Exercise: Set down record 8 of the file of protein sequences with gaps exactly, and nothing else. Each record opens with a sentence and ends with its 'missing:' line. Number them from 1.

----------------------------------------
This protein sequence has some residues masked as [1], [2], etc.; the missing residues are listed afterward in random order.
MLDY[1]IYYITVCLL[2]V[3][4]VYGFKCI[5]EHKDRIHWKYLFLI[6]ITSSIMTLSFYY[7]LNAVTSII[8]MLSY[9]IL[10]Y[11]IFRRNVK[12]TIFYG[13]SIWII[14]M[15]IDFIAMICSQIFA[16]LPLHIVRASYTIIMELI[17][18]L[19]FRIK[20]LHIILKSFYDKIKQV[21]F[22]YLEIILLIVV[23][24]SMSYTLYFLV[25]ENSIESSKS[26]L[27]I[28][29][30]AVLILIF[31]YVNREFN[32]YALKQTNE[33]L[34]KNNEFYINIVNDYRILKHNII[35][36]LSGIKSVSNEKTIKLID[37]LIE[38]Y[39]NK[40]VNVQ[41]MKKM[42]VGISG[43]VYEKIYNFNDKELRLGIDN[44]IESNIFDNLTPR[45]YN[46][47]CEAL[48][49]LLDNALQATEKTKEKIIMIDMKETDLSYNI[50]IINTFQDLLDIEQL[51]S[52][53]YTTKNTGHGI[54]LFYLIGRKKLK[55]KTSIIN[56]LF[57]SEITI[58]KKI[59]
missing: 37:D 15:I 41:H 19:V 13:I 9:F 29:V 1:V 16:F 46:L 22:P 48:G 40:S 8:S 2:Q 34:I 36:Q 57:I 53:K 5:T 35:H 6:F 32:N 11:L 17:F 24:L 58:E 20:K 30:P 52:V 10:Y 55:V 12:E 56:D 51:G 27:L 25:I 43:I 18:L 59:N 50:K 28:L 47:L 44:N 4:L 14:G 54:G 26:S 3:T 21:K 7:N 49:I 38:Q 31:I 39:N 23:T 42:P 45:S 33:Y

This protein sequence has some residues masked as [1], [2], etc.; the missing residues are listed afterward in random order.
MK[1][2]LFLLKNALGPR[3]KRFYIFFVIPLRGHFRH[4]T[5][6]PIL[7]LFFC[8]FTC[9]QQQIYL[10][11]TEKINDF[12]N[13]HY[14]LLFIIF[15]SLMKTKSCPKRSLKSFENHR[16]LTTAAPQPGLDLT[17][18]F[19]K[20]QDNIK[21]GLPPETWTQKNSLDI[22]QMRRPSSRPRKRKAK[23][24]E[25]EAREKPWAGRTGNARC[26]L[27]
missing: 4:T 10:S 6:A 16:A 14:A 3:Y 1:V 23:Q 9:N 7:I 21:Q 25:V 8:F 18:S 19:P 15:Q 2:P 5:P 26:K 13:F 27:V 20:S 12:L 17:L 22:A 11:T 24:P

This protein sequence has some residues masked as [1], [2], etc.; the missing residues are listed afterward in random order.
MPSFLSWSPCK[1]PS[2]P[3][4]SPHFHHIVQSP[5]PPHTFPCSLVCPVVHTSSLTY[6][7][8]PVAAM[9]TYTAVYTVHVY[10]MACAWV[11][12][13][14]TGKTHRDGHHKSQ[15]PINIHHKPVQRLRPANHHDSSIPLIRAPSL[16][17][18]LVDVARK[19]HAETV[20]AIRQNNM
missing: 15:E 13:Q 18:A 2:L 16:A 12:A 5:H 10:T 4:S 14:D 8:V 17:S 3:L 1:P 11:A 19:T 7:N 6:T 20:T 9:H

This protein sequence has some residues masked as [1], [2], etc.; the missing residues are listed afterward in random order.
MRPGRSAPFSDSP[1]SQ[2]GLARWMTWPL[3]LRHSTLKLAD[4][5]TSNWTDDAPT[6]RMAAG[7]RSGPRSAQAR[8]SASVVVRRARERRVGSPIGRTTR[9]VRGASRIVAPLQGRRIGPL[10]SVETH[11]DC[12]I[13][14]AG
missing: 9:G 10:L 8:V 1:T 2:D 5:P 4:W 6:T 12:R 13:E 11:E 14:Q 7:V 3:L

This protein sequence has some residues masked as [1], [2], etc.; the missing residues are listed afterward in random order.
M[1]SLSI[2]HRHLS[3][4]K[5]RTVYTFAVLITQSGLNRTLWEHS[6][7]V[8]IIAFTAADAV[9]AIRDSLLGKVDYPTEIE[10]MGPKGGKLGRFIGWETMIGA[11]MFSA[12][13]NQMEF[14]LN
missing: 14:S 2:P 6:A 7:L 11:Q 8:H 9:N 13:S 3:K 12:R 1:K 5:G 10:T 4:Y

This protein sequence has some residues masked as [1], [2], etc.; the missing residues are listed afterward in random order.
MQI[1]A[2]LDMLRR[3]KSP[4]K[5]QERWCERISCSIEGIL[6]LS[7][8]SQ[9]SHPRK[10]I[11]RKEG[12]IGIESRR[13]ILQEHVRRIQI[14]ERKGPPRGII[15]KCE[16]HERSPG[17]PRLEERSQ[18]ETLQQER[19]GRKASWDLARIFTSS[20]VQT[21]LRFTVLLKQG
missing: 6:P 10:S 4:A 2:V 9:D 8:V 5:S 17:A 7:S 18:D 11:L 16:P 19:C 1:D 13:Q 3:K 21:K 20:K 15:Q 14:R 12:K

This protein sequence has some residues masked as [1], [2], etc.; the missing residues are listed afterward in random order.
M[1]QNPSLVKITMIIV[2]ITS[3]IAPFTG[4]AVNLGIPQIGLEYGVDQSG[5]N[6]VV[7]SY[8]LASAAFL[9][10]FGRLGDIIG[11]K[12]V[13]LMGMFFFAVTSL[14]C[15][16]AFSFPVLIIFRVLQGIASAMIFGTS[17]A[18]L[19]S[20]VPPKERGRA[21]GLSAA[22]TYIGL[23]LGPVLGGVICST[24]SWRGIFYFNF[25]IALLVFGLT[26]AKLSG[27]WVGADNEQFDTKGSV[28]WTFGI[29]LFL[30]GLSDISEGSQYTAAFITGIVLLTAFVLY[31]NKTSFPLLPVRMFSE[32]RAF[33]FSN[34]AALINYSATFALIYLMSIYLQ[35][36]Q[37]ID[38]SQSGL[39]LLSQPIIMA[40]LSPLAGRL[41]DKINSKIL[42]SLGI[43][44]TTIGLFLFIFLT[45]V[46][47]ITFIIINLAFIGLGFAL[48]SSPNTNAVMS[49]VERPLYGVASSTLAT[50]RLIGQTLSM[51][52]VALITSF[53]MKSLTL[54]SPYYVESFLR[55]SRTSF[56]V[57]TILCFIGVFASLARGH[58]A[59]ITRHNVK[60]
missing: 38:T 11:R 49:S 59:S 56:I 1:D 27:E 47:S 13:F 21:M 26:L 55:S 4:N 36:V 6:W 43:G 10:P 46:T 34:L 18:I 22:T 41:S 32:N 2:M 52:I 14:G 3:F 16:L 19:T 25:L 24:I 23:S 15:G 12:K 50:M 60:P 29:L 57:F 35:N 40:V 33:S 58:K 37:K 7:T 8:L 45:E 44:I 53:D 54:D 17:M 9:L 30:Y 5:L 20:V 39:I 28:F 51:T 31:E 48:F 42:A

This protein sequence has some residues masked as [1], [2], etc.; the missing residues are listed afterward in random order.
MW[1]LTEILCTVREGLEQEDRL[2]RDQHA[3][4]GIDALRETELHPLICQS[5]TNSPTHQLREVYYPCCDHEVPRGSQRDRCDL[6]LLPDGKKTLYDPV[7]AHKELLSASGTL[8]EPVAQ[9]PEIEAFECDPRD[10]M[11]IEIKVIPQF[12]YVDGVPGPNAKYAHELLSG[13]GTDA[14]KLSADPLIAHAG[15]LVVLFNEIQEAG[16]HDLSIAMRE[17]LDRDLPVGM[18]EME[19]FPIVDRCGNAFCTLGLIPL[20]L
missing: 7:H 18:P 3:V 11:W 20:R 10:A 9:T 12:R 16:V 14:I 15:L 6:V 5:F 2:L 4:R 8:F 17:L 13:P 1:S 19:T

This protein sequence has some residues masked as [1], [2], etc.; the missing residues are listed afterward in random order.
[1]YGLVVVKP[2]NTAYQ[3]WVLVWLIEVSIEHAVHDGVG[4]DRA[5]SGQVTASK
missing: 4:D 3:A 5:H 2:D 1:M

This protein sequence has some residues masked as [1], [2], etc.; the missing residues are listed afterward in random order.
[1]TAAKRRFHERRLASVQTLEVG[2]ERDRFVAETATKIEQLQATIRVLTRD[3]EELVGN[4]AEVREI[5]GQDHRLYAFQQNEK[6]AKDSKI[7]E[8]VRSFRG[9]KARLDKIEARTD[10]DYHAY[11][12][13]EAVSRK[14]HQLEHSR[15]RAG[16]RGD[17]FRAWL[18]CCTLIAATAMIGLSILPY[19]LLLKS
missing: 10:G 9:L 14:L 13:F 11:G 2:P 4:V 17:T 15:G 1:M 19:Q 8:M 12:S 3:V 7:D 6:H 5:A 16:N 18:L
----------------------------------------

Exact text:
This protein sequence has some residues masked as [1], [2], etc.; the missing residues are listed afterward in random order.
MW[1]LTEILCTVREGLEQEDRL[2]RDQHA[3][4]GIDALRETELHPLICQS[5]TNSPTHQLREVYYPCCDHEVPRGSQRDRCDL[6]LLPDGKKTLYDPV[7]AHKELLSASGTL[8]EPVAQ[9]PEIEAFECDPRD[10]M[11]IEIKVIPQF[12]YVDGVPGPNAKYAHELLSG[13]GTDA[14]KLSADPLIAHAG[15]LVVLFNEIQEAG[16]HDLSIAMRE[17]LDRDLPVGM[18]EME[19]FPIVDRCGNAFCTLGLIPL[20]L
missing: 7:H 18:P 3:V 11:W 20:R 10:A 9:T 12:R 16:V 14:I 15:L 6:V 5:F 2:L 4:R 8:F 17:L 13:P 1:S 19:T